On the day of surgery, the patient did not receive premedication except for her PAH-specific therapies. In addition to standard monitoring, an arterial catheter, a central venous line, and a transesophageal echocardiography (TEE) probe were inserted. The arterial catheter was placed before administration of any sedation. Anesthesia was induced with target-controlled infusion of propofol with a target of 3 μg·mL−1, sufentanil 0.3 ng·mL−1 (Base Primea; Fresenius Kabi, Bad Homburg, Germany), and intravenous bolus of atracurium 0.5 mg·kg−1. Mechanical ventilation was initiated to 7 mL·kg−1 tidal volume with a 70/30 mixture of oxygen/air without positive end-expiratory pressure. A right jugular venous catheter was inserted to monitor the central venous pressure (CVP), which was at 6 mm Hg before incision. Anesthesia was maintained to keep Bispectral Index values at 50 ± 10. TEE showed normal-sized RA and RV with preserved systolic function, and the estimated PASP was 35 mm Hg. ABG revealed the following results: pH 7.38 mm Hg, Pco2 37 mm Hg, Po2 250 mm Hg, bicarbonate 22 mmol·L−1, hemoglobin 11.1 g·dL−1, and an arterial to Etco2 pressure gradient of 5 mm Hg. The jugular venous oxygen saturation (Svjo2) was 74%. Intraoperatively, pneumoperitoneum was gently initiated with carbon dioxide insufflation, maintaining the abdominal pressure <12 mm Hg and the patient was placed in steep 45° Trendelenburg position. At that moment, CVP rose significantly from 6 to 16 mm Hg, Etco2 decreased from 36 to 30 mm Hg, and TEE showed a right heart dilation with a severe TR, PASP being estimated at 67 mm Hg, whereas RV systolic function, assessed by the tricuspidal annular plane systolic excursion and by visual estimates, remained stable (Figure 1). As a consequence, we reduced the Trendelenburg position and started inhaled nitric oxide (iNO) at initial dose of 10 ppm to decrease pulmonary vascular resistance (PVR) and pulmonary arterial pressure. Fifteen minutes after iNO administration, CVP and estimated PASP decreased to 7 and 35 mm Hg, respectively, the mean arterial pressure and Etco2 remained steady, and Svjo2 rose at 82% (Figure 2). When effective, iNO was decreased at 5 ppm and the patient was repositioned in Trendelenburg position without hemodynamic disorders. Surgery was uneventful and lasted for 90 minutes. The patient received 250 mL of Ringer’s solution, and no vasopressors were used. Neuromuscular blocking agent was antagonized with neostigmine 0.04 mg·kg−1 and atropine 0.015 mg·kg−1. The patient was extubated in the operating room 30 minutes after surgery and transferred to the intensive care unit as planned for postoperative monitoring. After extubation, iNO was delivered through a facial mask keeping the same dose and was gradually withdrawn 6 hours after surgery without rebound effect. Postoperative pain was minor and controlled without the use of opioids. Normal diet and medical regimen were reintroduced the day after surgery when she was shifted to the ward. She was discharged from the hospital 3 days later.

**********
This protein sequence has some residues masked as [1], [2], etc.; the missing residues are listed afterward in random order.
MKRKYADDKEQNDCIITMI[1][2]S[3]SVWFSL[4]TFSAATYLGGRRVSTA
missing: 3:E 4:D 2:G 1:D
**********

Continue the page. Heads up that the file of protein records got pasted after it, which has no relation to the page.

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DISCUSSION